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Daniela I. V. Domeisen
,
Gualtiero Badin
, and
Inga M. Koszalka

ABSTRACT

The North Atlantic Oscillation (NAO) and the Arctic Oscillation (AO) describe the dominant part of the variability in the Northern Hemisphere extratropical troposphere. Because of the strong connection of these patterns with surface climate, recent years have shown an increased interest and an increasing skill in forecasting them. However, it is unclear what the intrinsic limits of short-term predictability for the NAO and AO patterns are. This study compares the variability and predictability of both patterns, using a range of data and index computation methods for the daily NAO and AO indices. Small deviations from Gaussianity are found along with characteristic decorrelation time scales of around one week. In the analysis of the Lyapunov spectrum it is found that predictability is not significantly different between the AO and NAO or between reanalysis products. Differences exist, however, between the indices based on EOF analysis, which exhibit predictability time scales around 12–16 days, and the station-based indices, exhibiting a longer predictability of 18–20 days. Both of these time scales indicate predictability beyond that currently obtained in ensemble prediction models for short-term predictability. Additional longer-term predictability for these patterns may be gained through local feedbacks and remote forcing mechanisms for particular atmospheric conditions.

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Aditi Sheshadri
,
R. Alan Plumb
,
Erik A. Lindgren
, and
Daniela I. V. Domeisen

Abstract

Stratosphere–troposphere interactions are conventionally characterized using the first empirical orthogonal function (EOF) of fields such as zonal-mean zonal wind. Perpetual-winter integrations of an idealized model are used to contrast the vertical structures of EOFs with those of principal oscillation patterns (POPs; the modes of a linearized system governing the evolution of zonal flow anomalies). POP structures are shown to be insensitive to pressure weighting of the time series of interest, a factor that is particularly important for a deep system such as the stratosphere and troposphere. In contrast, EOFs change from being dominated by tropospheric variability with pressure weighting to being dominated by stratospheric variability without it. The analysis reveals separate tropospheric and stratospheric modes in model integrations that are set up to resemble midwinter variability of the troposphere and stratosphere in both hemispheres. Movies illustrating the time evolution of POP structures show the existence of a fast, propagating tropospheric mode in both integrations, and a pulsing stratospheric mode with a tropospheric extension in the Northern Hemisphere–like integration.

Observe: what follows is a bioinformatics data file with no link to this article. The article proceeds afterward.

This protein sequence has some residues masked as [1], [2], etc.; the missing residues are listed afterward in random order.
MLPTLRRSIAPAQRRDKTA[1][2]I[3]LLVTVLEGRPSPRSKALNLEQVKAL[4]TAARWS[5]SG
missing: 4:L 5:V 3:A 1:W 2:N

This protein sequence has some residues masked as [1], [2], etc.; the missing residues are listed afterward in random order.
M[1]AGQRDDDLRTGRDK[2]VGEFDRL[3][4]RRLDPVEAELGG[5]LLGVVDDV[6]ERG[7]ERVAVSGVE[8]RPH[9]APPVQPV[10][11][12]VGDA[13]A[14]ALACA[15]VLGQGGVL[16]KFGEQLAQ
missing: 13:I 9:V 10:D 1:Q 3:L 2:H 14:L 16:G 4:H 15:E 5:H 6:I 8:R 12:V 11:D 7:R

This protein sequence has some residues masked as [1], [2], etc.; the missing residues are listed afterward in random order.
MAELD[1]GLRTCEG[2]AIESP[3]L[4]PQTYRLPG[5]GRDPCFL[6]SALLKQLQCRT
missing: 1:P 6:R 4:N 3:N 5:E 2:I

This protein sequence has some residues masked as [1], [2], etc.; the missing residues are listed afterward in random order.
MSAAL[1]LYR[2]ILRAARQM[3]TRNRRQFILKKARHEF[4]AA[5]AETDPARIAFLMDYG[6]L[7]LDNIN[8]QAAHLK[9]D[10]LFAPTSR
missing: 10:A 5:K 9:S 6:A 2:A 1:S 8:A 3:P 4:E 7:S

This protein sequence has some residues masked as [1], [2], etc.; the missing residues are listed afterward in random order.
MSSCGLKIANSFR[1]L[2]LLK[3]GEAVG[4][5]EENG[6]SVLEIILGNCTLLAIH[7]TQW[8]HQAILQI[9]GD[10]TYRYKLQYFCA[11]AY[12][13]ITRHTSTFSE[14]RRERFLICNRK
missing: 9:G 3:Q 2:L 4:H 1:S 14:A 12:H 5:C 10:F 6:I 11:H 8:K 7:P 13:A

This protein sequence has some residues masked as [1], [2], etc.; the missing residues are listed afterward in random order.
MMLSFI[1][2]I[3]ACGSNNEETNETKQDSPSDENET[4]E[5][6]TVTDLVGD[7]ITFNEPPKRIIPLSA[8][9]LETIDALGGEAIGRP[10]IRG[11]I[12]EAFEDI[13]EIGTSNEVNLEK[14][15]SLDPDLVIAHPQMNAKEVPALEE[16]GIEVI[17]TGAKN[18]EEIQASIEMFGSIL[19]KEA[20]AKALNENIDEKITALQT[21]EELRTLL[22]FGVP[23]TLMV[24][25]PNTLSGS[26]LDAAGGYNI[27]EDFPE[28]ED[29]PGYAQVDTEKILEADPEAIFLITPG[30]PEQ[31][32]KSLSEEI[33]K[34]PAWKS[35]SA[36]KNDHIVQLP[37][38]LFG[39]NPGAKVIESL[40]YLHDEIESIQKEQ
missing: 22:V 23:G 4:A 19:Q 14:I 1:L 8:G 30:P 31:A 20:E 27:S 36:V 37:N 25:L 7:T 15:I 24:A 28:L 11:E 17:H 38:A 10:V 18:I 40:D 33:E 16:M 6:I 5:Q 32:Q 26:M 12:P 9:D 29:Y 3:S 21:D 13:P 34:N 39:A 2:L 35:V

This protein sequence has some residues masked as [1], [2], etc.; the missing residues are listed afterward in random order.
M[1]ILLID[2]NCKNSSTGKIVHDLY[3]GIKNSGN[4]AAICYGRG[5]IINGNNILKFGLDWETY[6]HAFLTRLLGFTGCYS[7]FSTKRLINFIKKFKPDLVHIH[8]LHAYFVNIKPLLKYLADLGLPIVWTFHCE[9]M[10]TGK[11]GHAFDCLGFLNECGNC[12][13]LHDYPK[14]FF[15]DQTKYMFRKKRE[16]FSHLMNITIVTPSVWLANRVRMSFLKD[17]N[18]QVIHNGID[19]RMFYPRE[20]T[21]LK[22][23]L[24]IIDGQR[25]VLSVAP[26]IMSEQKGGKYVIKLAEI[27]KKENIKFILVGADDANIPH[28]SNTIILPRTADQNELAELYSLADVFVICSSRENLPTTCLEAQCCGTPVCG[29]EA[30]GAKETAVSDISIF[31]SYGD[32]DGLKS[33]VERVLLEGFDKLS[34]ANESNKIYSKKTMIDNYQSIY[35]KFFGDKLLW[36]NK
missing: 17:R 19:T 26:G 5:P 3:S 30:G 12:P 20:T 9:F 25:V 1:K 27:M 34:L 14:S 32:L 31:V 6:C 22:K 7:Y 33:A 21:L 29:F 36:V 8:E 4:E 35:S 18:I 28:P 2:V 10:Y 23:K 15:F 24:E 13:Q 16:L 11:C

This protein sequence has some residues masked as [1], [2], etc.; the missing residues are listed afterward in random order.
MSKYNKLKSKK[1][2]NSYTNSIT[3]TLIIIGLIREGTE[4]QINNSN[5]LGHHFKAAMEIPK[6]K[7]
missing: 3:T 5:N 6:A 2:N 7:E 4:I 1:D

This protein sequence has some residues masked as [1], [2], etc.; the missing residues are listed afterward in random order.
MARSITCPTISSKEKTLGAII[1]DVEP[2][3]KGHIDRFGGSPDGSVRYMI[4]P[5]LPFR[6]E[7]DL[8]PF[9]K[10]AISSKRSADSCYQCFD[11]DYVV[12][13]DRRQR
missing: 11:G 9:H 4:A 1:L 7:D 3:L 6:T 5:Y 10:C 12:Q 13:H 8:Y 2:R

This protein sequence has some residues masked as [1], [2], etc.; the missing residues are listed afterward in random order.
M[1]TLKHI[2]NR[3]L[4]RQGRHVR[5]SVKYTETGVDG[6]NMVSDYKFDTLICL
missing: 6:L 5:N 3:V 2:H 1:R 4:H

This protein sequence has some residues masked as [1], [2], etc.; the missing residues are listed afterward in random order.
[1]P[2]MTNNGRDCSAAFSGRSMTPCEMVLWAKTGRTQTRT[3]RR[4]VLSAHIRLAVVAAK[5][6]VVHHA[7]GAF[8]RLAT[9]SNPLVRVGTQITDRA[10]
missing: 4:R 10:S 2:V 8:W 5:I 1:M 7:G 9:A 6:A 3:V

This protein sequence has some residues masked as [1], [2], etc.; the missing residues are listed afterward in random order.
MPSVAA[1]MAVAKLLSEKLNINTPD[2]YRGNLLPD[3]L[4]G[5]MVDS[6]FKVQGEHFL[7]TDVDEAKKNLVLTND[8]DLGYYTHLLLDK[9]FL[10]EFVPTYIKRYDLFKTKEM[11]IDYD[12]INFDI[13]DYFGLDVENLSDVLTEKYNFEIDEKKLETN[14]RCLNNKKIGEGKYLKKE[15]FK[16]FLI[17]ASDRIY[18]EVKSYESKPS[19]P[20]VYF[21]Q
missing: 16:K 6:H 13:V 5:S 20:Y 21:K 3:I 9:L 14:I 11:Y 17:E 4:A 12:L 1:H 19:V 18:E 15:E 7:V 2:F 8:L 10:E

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Erik W. Kolstad
,
C. Ole Wulff
,
Daniela I. V. Domeisen
, and
Tim Woollings

Abstract

The North Atlantic Oscillation (NAO) is the main driver of weather variability in parts of Eurasia, Greenland, North America, and North Africa on a range of time scales. Successful extended-range NAO predictions would equate to improved predictions of precipitation and temperature in these regions. It has become clear that the NAO is influenced by the stratosphere, but because this downward coupling is not fully reproduced by all forecast models the potential for improved NAO forecasts has not been fully realized. Here, an analysis of 21 winters of subseasonal forecast data from the European Centre for Medium-Range Weather Forecasts monthly forecasting system is presented. By dividing the forecasts into clusters according to their errors in North Atlantic Ocean sea level pressure 15–30 days into the forecasts, we identify relationships between these errors and the state of the stratospheric polar vortex when the forecasts were initialized. A key finding is that the model overestimates the persistence of both the negative NAO response following a weak polar vortex and the positive NAO response following a strong polar vortex. A case in point is the sudden stratospheric warming in early 2019, which was followed by five consecutive weeks of an overestimation of the negative NAO regime. A consequence on the ground was temperature predictions for northern Europe that were too cold. Another important finding is that the model appears to misrepresent the gradual downward impact of stratospheric vortex anomalies. This result suggests that an improved representation and prediction of stratosphere–troposphere coupling in models might yield substantial benefits for extended-range weather forecasting in the Northern Hemisphere midlatitudes.